Big series? Grudge match? You wouldn't have guessed it from talking to Syracuse manager Terry Bevington before Thursday's big doubleheader at North AmeriCare Park.
Bevington didn't seem at all concerned that his SkyChiefs had squandered an eight-game lead in a mere fortnight, or that Buffalo had humiliated them in a four-game sweep in Syracuse early this month.
Look on the bright side. The purpose of the minor leagues is developing players. Blowing a big lead in the International League's North Division will allow his players to experience a tense three-way race.
"It's excellent for them to play in games like this," Bevington said. "It's very meaningful to them. I was in the American League for the last nine years, so it's a little anticlimactic for me, to be honest with you."
A year ago, he was managing the Chicago White Sox, writing names like Belle, Thomas and Ventura onto his lineup card. He had a big-league job, in a great city, and the headaches that went along with it.
Before the '97 season, the White Sox signed Belle for $11 million a season and Jaime Navarro for $5 million. He had a $55 million payroll. The Sox got off to a bad start and finished 80-81. When Bevington was fired after the season, critics didn't ask why, but why it took so long.
He was an easy target. Blunt and irascible, he had a strained relationship with the Chicago media. Players said they'd felt uncomfortable with him. Frank Thomas said they second-guessed him, though Bevington doesn't believe Thomas really felt that way.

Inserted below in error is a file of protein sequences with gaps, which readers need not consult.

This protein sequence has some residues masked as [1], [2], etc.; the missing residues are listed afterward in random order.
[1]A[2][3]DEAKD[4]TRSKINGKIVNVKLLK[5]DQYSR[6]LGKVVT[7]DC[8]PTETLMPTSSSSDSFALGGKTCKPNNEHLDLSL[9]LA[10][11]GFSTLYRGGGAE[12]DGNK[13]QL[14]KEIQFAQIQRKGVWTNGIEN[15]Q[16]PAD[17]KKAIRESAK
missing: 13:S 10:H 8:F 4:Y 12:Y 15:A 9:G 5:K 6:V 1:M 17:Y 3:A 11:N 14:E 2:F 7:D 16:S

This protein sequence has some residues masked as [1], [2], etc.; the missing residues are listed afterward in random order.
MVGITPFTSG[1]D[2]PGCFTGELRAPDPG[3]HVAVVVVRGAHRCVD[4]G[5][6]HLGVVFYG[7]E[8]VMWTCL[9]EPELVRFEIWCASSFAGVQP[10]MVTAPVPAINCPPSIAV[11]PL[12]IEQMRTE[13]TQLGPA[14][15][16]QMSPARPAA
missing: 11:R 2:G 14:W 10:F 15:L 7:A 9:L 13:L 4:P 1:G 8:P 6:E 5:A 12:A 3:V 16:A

So it's understandable if a Triple-A pennant race seems mild by comparison.
"I'm very proud that I got the blame for everything in Chicago," he said. "That's a pretty large man who does that."
He was 222-214 in two-plus seasons in Chicago. That must look pretty good to Sox owner Jerry Reinsdorf, whose team was fourth in the AL Central with a 58-73 record as of Thursday.
"I really don't follow them closely," Bevington said. "I know the job I did, the obstacles I had to overcome. I keep that to myself."
Reinsdorf certainly didn't help him last summer, announcing that the Sox weren't a championship team and trading away some of his best players when they were a few games out of a playoff spot.
He might have survived if he'd been more engaging with the press. The manager is the organization's chief spokesman. Modern sports teams like to put a charming, happy face in front of the public -- even if it's phony.
Bevington can be surly, brutally frank at times. (He was ejected for arguing with the home plate umpire in the second game Thursday.) Once, he berated a TV reporter in a live shot for asking what he considered a stupid question. A week ago, he briefly stopped talking to the Syracuse paper after a columnist wrote a fairly innocuous piece about the SkyChiefs' 11-game losing streak.
"No wonder he had such a hard time in Chicago," said Bud Poliquin, the offending writer.
And to think, Bevington was once regarded as the top young managing prospect in baseball. He got his first minor-league managing job at 24. By 1989, when he was only 32, he was a candidate for the Blue Jays' job that went to Cito Gaston.
He was a coach for Chicago from 1989 to '95. He was 38 when he took over for Gene Lamont early in '95. Three years later, he's in the minors. If Bevington was stung by his Chicago experience, he's not letting on. If he covets another shot at the majors, to prove people wrong, he's keeping it to himself.
"I don't think you were there, so I don't think you know about anything," he said. "I had a great time in Chicago. I was there nine years. They treated me great. Things, uh, didn't go as well as we'd like, but I look at it as a very successful operation.
"I'm not into proving myself. I'm into trying to help others. I'm a baseball man. The only reason I ever managed at any level was to help people."
He said that he's a nice guy, and that he doesn't need to prove that, either. That might explain how he could sit through a 20-minute chat without breaking a smile.